Jay Pujalte, 45, spent three nights in a tent outside the Atwater Village Best Buy. With a rug for comfort and his wife and daughter for company, Pujalte was willing to wait to find a deal — and an experience — that couldn’t be had online.
Over the years, e-commerce and ever-earlier sales have eroded Black Friday’s prominence as the main barometer of the holiday shopping season. But Thanksgiving night shopping still holds mystique for consumers.
A recent PwC consumer survey found that 58% of shoppers planned to go out and browse for bargains after eating their turkey. Last year, only 40% of shoppers said they would shop on Thanksgiving night.
Some choose to shop in brick-and-mortar stores to be able to see and touch what they are buying. Some, as Pujalte said, want to capture “the shopping spirit.”
Camping outside before Thanksgiving sales has become tradition for his Highland, Calif., family, who have sat outside together in hopes of a worthwhile bargain for four of the past five years. Last year, Pujalte missed out because of his work as a truck driver.
They line up well before knowing what the sales will be. Usually, the store’s employees “don’t release the [details] until” 3:30 p.m. or so, only 90 minutes before doors open.
On Thursday, two Best Buy workers — accompanied by a security guard — passed out pamphlets highlighting deals to those waiting in a line that numbered over 200.
Though crowds still line up on Thanksgiving afternoon, they’re not the only ones seeking savings on Thursday. Adobe predicts that e-commerce sales on Thanksgiving will total $2.8 billion, an increase of 15% compared with last year.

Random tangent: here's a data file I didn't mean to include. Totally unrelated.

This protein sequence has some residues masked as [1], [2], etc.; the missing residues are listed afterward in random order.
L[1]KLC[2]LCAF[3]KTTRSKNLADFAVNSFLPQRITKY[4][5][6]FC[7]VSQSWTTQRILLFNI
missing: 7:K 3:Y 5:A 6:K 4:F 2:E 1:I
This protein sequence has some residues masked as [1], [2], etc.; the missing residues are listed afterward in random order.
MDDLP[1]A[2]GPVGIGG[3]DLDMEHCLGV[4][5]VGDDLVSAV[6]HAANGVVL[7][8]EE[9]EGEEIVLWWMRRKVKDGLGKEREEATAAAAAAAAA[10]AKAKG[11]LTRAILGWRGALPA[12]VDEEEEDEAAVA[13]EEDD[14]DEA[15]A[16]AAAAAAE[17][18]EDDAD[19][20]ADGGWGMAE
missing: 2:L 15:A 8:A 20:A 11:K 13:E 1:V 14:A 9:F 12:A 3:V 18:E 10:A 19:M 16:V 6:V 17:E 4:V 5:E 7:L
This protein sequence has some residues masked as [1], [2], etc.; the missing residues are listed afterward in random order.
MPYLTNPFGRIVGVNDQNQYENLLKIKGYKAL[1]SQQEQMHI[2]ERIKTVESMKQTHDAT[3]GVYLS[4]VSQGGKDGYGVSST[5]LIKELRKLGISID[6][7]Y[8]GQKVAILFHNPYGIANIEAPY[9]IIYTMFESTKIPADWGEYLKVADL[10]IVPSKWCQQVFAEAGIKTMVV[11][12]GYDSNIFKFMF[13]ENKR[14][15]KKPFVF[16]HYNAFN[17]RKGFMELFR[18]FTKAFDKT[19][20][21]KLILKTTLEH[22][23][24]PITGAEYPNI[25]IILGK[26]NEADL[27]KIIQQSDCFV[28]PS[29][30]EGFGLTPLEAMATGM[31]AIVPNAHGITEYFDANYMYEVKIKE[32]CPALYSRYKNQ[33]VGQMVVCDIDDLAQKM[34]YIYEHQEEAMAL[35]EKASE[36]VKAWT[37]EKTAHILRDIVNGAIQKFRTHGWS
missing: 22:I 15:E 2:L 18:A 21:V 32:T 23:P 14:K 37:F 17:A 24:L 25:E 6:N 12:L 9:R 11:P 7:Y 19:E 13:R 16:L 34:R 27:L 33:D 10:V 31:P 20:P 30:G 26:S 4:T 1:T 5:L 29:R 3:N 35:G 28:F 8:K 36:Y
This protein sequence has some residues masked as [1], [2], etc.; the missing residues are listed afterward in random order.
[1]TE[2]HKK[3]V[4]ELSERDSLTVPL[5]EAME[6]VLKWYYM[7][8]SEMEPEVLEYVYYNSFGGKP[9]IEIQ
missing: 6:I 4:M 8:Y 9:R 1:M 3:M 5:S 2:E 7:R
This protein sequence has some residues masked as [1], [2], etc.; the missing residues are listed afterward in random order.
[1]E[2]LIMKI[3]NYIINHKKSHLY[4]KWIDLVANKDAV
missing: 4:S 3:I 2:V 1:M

Black Friday online sales are projected at $5 billion, a 16.4% increase from the previous day a year earlier.
Analysts and industry trackers expect increased holiday sales this year because of higher consumer confidence and employment gains.
The National Retail Federation trade association forecast a jump in retail sales in November and December of between 3.6% and 4%, or $678.75 billion to $682 billion, up from $655.8 billion last year.
“I think we’re going to see a healthy weekend,” said Paula Rosenblum, co-founder and managing partner at Retail Systems Research.
San Fernando resident Irma Mosqueda, 52, was pleased with the price of the TV she purchased at the Kohl’s in Sun Valley — at $299 it was $100 less than the list price — and she had a $60 voucher. But savings weren’t her main motivation.
In her eighth year of Thanksgiving weekend shopping, she says, "It's more for the custom than it is for necessity.
"It's for the joy of coming to buy," she said.
Joanne Leibowitz, on the other hand, set out with a target in mind.
Leibowitz, her husband, Grant, and their 1-year-old daughter waited about six hours outside the Atwater Best Buy to snag two Apple MacBooks. Leibowitz, a 32-year-old make-up artist from Silver Lake who is nearly six months pregnant, spent much of that time in a lawn chair, moving when the line did.
The wait — and their decision to eat Thanksgiving dinner earlier in the week — was worth it, as they found the laptop deal they were seeking.
Others, however, came away empty-handed.
Katrina Lopez, 31, waited outside the Toys R Us in Burbank for two hours, determined to buy Fingerlings — robotic monkey toys that attach to the finger.
Among the holiday season’s hottest gifts, Fingerlings were out of stock at the other stores and websites Lopez checked.
So the Valley Village woman spent the last week calling various Toys R Us locations at 9 a.m. each day to ask about the plaything. She was told the Burbank retailer would have them on Thursday.
Minutes before the store opened, however, a sales associate walked out and said it would not stock the monkeys until Sunday, eliciting groans from the crowd.
"I am so mad right now," she said.